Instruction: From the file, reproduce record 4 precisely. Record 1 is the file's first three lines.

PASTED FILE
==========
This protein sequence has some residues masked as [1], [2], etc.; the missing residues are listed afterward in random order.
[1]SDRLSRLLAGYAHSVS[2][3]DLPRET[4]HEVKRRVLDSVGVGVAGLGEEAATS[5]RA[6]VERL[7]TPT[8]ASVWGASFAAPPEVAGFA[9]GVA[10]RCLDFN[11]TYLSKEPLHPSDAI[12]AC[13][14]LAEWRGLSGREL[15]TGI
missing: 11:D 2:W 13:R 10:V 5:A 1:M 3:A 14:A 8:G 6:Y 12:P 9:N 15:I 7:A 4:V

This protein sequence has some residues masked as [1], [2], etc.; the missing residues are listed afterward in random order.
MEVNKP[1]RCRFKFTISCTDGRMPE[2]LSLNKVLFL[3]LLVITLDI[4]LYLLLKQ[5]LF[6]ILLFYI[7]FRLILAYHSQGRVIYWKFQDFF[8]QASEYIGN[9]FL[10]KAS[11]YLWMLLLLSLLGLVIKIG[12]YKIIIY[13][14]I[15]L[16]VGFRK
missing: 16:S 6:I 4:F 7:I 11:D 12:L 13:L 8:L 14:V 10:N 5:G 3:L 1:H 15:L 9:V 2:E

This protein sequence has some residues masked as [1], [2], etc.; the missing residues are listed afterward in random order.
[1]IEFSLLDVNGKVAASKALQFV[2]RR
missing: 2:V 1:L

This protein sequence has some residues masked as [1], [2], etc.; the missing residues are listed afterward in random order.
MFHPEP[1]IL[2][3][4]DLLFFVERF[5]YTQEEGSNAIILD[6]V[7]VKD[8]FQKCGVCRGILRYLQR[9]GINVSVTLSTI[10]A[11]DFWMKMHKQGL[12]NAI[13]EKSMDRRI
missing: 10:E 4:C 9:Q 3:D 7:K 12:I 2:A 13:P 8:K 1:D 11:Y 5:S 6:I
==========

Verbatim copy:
This protein sequence has some residues masked as [1], [2], etc.; the missing residues are listed afterward in random order.
MFHPEP[1]IL[2][3][4]DLLFFVERF[5]YTQEEGSNAIILD[6]V[7]VKD[8]FQKCGVCRGILRYLQR[9]GINVSVTLSTI[10]A[11]DFWMKMHKQGL[12]NAI[13]EKSMDRRI
missing: 10:E 4:C 9:Q 3:D 7:K 12:I 2:A 13:P 8:K 1:D 11:Y 5:S 6:I